Educational Preparation in Nursing Essay

1251 Words Sep 29th, 2012 6 Pages
Running head: Educational Preparation in Nursing

Educational Preparation in Nursing
Steven Justo

Abstract
The leaders of nursing throughout history have shaped not only the practice of the nursing, but also entrance to the profession via, Diploma, Associates Degree and Bachelors Degree programs. While multiple avenues exist to gain entry into the nursing profession as a Registered Nurse (RN), not all nurses are equally prepared for a professional career in nursing. An aging Baby Boomer generation entering into retirement relying more heavily on the healthcare system, will create a greater demand not only for Registered Nurses with Bachelors Degrees, but furthermore for those RNs with advanced post-graduate degree education to be
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Diploma nursing programs have ultimately succumbed to the high cost of running these programs as the number of college nursing options have also increased. (Friberg, and Creasia).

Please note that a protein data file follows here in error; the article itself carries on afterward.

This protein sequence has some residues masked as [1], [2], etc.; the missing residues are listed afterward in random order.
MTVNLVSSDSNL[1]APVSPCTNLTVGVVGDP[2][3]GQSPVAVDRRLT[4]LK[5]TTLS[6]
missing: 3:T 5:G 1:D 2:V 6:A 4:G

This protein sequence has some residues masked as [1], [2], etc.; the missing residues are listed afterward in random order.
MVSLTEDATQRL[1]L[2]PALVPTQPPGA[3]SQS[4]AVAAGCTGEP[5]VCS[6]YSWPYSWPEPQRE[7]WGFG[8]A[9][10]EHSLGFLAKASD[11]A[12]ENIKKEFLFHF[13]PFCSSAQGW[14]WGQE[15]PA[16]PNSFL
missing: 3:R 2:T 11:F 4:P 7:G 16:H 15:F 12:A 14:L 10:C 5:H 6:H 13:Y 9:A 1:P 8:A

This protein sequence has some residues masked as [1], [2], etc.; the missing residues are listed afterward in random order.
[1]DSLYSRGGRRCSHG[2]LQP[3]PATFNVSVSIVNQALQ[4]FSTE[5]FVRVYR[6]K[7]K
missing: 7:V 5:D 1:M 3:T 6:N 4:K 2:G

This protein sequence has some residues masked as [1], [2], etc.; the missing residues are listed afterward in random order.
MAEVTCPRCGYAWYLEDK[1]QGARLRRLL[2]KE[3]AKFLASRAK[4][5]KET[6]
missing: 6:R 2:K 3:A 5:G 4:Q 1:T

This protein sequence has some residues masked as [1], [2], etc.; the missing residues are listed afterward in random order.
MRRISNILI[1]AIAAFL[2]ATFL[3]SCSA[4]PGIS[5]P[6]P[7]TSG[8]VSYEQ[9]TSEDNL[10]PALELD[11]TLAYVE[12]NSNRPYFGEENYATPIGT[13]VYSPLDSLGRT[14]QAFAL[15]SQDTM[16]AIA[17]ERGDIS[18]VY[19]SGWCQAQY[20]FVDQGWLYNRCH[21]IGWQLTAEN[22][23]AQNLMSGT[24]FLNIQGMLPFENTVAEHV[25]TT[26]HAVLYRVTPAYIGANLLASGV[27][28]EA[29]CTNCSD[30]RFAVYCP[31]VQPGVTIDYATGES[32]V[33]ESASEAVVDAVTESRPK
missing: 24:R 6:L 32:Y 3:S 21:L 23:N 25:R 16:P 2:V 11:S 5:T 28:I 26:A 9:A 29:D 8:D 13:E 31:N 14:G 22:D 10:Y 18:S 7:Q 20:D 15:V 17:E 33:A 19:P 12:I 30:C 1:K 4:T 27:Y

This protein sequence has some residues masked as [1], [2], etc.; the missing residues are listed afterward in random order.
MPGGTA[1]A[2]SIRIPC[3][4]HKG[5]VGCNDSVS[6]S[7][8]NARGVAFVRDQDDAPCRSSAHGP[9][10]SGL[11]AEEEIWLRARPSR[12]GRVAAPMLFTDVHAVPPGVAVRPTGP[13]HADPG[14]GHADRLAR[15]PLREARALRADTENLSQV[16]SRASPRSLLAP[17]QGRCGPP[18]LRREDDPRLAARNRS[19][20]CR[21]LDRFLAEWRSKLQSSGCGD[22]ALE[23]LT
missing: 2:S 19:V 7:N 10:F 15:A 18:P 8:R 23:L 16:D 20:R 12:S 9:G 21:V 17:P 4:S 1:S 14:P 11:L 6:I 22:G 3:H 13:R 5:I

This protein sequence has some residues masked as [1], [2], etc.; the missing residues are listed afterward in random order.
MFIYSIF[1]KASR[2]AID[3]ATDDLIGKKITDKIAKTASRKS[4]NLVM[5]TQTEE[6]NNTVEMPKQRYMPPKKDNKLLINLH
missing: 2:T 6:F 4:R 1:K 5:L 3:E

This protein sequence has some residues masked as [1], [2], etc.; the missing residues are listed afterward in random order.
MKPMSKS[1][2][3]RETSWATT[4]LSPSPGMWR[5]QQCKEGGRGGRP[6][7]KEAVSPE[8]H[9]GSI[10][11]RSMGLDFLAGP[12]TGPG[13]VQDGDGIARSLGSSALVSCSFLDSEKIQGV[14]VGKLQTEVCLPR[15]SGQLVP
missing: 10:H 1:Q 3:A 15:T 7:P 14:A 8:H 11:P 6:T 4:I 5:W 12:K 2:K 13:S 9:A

As the number of diploma nursing programs dwindles, the number of nurses who entered the profession via this method have also decreased compared to their Associates Degree in Nursing (ADN) and Bachelors of Science in Nursing (BSN) prepared peers. Current nurses who entered into the profession by apprenticing through a diploma program are often excellent technically skilled nurses. At Northwest Community Hospital (NCH) in Arlington Heights, IL the hospital where this author works, one of the Clinical Nurse Consultants (CNC) working the night shift is a diploma prepared nurse with 35 years experience (20 of which were gained from the ICU and ER). While she does not have any further nursing degree, she has maintained her education through several certifications through the American Association of Critical-Care Nurses (AACN) to keep up to date with her clinical skills. She has worked in multiple capacities at our hospital including staff nurse, charge nurse, unit manager, and administrative nursing supervisor, and now as a CNC. Unfortunately as our hospital has achieved Magnet status, she has stepped aside from her administrative and managerial positions since all nurse managers and nurse leaders now require at least a BSN or graduate degree in nursing
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